After almost seven years, the contract that shows how British Columbia taxpayers subsidized one of the world’s richest, most controversial sports organizations is finally revealed.
An adjudicator with the Office of the Information and Privacy Commissioner ruled in July 2021 that the B.C. Pavilion Corp. (PavCo), must release its agreement with Canadian Soccer Association Inc. (CSA) for hosting the FIFA Women’s World Cup Canada 2015 at BC Place stadium. CSA dropped its court challenge earlier this month and disclosed the contract to this reporter.
The agreement called for total payments between $1.725 million and $1.975 million to PavCo.
The maximum amount in the contract was just under the $2 million earmarked by BC Liberal tourism and sport minister Ida Chong in April 2012. Chong did not specifically say at the time how FIFA would spend taxpayers’ money.
The agreement gave the FIFA event exclusive use of the stadium from May 31, 2015, through July 7, 2015, two days after the United States beat Japan in the final.
CSA had control of the stadium – even lounges and every private suite, save for the BC Place Suite and one other. There were clauses to remove all advertising, so that FIFA could display its own sponsors’ logos and messages, and a ban on the stadium hosting any other event during the period. The B.C. Sports Hall of Fame, which features exhibits on B.C.’s soccer history, was prohibited from opening on match days. The stadium kept food and beverage revenue, but FIFA decided the menu.
CSA agreed to pay a $50,000 deposit upon execution of the contract and the balance seven days after the conclusion of the exclusive use period. The rent was $75,000 per match day, for a total $525,000, plus a lump $625,000 sum for exclusive use of the stadium and a $400,000 contribution to the new artificial turf pitch. The CSA also guaranteed between $300,000 and $400,000 in per-ticket facility fees.
The contract shows CSA officials didn’t actually sign the Stadium Use Agreement until June 10, 2015, two days after BC Place hosted its first tournament doubleheader. Canada was awarded the tournament by default when the only other bidder, Zimbabwe, withdrew in March 2011 and Vancouver named one of six host cities in May 2012.
FIFA took over exclusive use of BC Place just four days after Swiss and American police arrested senior FIFA officials in Zurich for corruption related to awarding the 2018 World Cup to Russia and 2022 World Cup to Qatar. An office had been created for embattled FIFA president Sepp Blatter at BC Place, but he did not travel to Canada for fear of arrest.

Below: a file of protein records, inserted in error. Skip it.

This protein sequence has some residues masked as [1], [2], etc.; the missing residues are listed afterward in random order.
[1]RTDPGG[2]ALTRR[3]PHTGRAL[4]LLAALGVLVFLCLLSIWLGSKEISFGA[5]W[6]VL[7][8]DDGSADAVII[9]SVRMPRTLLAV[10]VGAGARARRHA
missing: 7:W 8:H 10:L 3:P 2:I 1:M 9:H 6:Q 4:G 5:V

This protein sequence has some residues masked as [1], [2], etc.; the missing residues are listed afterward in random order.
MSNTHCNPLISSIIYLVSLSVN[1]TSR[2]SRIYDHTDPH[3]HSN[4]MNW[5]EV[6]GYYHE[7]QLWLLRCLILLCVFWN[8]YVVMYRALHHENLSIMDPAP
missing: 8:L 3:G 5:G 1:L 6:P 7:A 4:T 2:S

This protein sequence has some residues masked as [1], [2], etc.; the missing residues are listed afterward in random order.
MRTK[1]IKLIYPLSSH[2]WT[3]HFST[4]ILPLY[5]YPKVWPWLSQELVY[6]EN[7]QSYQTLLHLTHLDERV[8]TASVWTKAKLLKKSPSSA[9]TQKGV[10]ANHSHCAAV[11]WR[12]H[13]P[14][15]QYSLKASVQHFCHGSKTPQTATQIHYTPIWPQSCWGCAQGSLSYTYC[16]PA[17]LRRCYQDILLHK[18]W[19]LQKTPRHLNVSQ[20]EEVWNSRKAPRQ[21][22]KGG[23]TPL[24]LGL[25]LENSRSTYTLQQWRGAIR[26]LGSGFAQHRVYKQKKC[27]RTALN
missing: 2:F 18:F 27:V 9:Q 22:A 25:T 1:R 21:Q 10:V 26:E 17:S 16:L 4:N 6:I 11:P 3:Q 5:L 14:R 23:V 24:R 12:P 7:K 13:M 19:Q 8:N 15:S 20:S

The ripple effects of that scandal influenced the BC NDP government’s March 2018 disagreement over a proposal to co-host matches during the 2026 World Cup at BC Place.
In correspondence with the U.S.-led bid, PavCo CEO Ken Cretney had flagged FIFA’s list of demands that B.C. agree to pay unknown costs of host city security, secure land near the stadium for related events, pay for a temporary grass pitch and backup field, absorb inflation and face the possibility of FIFA and CSA unilaterally amending the contract. FIFA’s hosting requirements for 2026 also demanded governments provide it a tax holiday, exemptions from labour laws and permit the import and export of foreign currency.
In late 2020, lawyers for the CSA told an OIPC adjudicator that release of the Canada 2015 contract would threaten Toronto, Montreal and Edmonton bids to co-host 2026 World Cup matches with the U.S. and Mexico. The OIPC adjudicator rejected the argument as speculative. Before the August 2021 deadline to disclose the contract, the CSA’s lawyer with the Lawson Lundell firm filed for a BC Supreme Court judicial review aimed at overturning the decision or having it kicked back to the OIPC for a new inquiry.
The CSA based the application on fresh evidence, specifically Montreal’s July 6, 2021, withdrawal and Premier John Horgan’s July 13 announcement that the B.C. government had reopened talks with CSA about 2026.
In a Feb. 7 appearance on CHEK TV, Horgan said that matches in 2026 could be part of B.C.’s long-term, pandemic recovery strategy. “This is, again, not a done deal, it’s still not a blank cheque,” Horgan said.
Besides B.C.’s $2 million payment for Canada 2015, the City of Vancouver spent $1.2 million on a FIFA Fan Zone at the Larwill Park parking lot and the Government of Canada contributed $15 million.
The Canadian Sport Tourism Alliance’s estimate claimed Canada 2015 matches in Vancouver generated $20.1 million in federal, B.C. and municipal taxes. Research by sports economist Victor Matheson, a professor at the College of the Holy Cross in Massachusetts, has consistently cautioned that mega-event promoters and industry lobbyists rely on input-output modelling in order to attract or defend public subsidies.
In one of Matheson’s reports, Mega-Events: The Effect of the World’s Biggest Sporting Events on Local, Regional, and National Economies, he found that many large sporting events “simply supplant, rather than supplement the regular tourist economy.”
“In other words, the economic impact of a mega-event may be large in a gross sense but the net impact may be small,” Matheson concluded.